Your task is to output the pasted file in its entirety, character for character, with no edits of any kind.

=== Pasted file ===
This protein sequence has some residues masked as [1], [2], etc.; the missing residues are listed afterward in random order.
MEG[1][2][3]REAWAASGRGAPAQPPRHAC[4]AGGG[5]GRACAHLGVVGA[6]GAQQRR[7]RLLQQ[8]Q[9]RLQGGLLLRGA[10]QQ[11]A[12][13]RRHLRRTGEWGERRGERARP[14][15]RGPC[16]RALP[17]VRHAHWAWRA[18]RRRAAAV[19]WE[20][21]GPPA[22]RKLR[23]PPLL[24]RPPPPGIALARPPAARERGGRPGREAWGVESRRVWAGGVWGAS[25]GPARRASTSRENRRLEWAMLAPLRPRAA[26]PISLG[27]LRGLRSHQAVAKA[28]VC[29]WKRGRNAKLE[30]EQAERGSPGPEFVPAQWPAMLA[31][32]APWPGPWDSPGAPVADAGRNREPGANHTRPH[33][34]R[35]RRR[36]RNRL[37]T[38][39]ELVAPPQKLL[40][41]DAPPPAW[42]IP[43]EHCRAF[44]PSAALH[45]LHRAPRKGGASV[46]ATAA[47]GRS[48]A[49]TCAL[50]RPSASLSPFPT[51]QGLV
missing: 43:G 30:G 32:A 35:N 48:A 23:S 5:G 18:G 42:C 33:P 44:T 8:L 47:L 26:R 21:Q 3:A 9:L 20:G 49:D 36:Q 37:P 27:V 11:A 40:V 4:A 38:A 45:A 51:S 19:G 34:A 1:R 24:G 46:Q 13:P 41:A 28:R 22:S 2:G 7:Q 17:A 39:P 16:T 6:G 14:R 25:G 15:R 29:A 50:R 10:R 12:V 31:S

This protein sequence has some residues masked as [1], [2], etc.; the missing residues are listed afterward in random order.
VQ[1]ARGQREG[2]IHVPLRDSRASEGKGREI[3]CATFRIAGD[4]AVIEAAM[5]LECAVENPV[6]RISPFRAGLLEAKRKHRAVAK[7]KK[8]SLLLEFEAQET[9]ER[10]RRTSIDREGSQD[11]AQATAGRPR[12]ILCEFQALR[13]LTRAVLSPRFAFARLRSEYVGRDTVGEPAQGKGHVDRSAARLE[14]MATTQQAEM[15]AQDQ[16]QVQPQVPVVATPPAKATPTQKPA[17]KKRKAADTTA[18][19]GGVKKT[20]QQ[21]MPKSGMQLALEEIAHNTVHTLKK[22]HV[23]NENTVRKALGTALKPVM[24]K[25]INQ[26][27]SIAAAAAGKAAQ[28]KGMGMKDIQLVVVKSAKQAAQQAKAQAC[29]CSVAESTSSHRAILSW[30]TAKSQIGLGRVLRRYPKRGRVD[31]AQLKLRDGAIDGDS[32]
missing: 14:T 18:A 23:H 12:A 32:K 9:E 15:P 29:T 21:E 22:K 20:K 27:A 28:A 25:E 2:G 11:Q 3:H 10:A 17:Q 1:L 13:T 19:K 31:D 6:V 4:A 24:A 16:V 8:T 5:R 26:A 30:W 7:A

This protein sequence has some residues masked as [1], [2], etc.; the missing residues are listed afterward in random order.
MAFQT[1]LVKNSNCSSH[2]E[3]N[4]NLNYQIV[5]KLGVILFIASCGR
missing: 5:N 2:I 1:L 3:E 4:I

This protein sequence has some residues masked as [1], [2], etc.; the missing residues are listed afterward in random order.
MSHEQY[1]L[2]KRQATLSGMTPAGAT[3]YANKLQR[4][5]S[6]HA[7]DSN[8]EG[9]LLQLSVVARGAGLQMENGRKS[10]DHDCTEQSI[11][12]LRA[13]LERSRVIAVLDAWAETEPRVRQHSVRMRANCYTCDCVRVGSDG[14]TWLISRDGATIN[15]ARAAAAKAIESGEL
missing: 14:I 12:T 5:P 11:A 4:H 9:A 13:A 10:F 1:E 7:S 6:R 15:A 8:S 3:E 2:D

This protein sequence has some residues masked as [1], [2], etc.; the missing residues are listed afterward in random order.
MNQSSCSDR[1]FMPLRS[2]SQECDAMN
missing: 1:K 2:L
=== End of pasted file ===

This protein sequence has some residues masked as [1], [2], etc.; the missing residues are listed afterward in random order.
MEG[1][2][3]REAWAASGRGAPAQPPRHAC[4]AGGG[5]GRACAHLGVVGA[6]GAQQRR[7]RLLQQ[8]Q[9]RLQGGLLLRGA[10]QQ[11]A[12][13]RRHLRRTGEWGERRGERARP[14][15]RGPC[16]RALP[17]VRHAHWAWRA[18]RRRAAAV[19]WE[20][21]GPPA[22]RKLR[23]PPLL[24]RPPPPGIALARPPAARERGGRPGREAWGVESRRVWAGGVWGAS[25]GPARRASTSRENRRLEWAMLAPLRPRAA[26]PISLG[27]LRGLRSHQAVAKA[28]VC[29]WKRGRNAKLE[30]EQAERGSPGPEFVPAQWPAMLA[31][32]APWPGPWDSPGAPVADAGRNREPGANHTRPH[33][34]R[35]RRR[36]RNRL[37]T[38][39]ELVAPPQKLL[40][41]DAPPPAW[42]IP[43]EHCRAF[44]PSAALH[45]LHRAPRKGGASV[46]ATAA[47]GRS[48]A[49]TCAL[50]RPSASLSPFPT[51]QGLV
missing: 43:G 30:G 32:A 35:N 48:A 23:S 5:G 18:G 42:C 33:P 44:T 8:L 47:L 26:R 21:Q 3:A 9:L 20:G 49:D 36:Q 37:P 27:V 11:A 40:V 4:A 38:A 45:A 51:S 19:G 34:A 1:R 24:G 46:Q 13:P 41:A 28:R 22:S 2:G 7:Q 17:A 39:P 16:T 6:G 14:R 25:G 15:R 29:A 50:R 10:R 12:V 31:S

This protein sequence has some residues masked as [1], [2], etc.; the missing residues are listed afterward in random order.
VQ[1]ARGQREG[2]IHVPLRDSRASEGKGREI[3]CATFRIAGD[4]AVIEAAM[5]LECAVENPV[6]RISPFRAGLLEAKRKHRAVAK[7]KK[8]SLLLEFEAQET[9]ER[10]RRTSIDREGSQD[11]AQATAGRPR[12]ILCEFQALR[13]LTRAVLSPRFAFARLRSEYVGRDTVGEPAQGKGHVDRSAARLE[14]MATTQQAEM[15]AQDQ[16]QVQPQVPVVATPPAKATPTQKPA[17]KKRKAADTTA[18][19]GGVKKT[20]QQ[21]MPKSGMQLALEEIAHNTVHTLKK[22]HV[23]NENTVRKALGTALKPVM[24]K[25]INQ[26][27]SIAAAAAGKAAQ[28]KGMGMKDIQLVVVKSAKQAAQQAKAQAC[29]CSVAESTSSHRAILSW[30]TAKSQIGLGRVLRRYPKRGRVD[31]AQLKLRDGAIDGDS[32]
missing: 14:T 18:A 23:H 12:A 32:K 9:E 15:P 29:T 21:E 22:K 20:K 27:A 28:A 25:E 2:G 11:Q 3:H 10:A 17:Q 1:L 13:T 19:K 31:D 6:V 4:A 24:A 16:V 8:T 5:R 26:A 30:W 7:A

This protein sequence has some residues masked as [1], [2], etc.; the missing residues are listed afterward in random order.
MAFQT[1]LVKNSNCSSH[2]E[3]N[4]NLNYQIV[5]KLGVILFIASCGR
missing: 5:N 2:I 1:L 3:E 4:I

This protein sequence has some residues masked as [1], [2], etc.; the missing residues are listed afterward in random order.
MSHEQY[1]L[2]KRQATLSGMTPAGAT[3]YANKLQR[4][5]S[6]HA[7]DSN[8]EG[9]LLQLSVVARGAGLQMENGRKS[10]DHDCTEQSI[11][12]LRA[13]LERSRVIAVLDAWAETEPRVRQHSVRMRANCYTCDCVRVGSDG[14]TWLISRDGATIN[15]ARAAAAKAIESGEL
missing: 14:I 12:T 5:P 11:A 4:H 9:A 13:A 10:F 1:E 7:S 6:R 15:A 8:S 3:E 2:D

This protein sequence has some residues masked as [1], [2], etc.; the missing residues are listed afterward in random order.
MNQSSCSDR[1]FMPLRS[2]SQECDAMN
missing: 1:K 2:L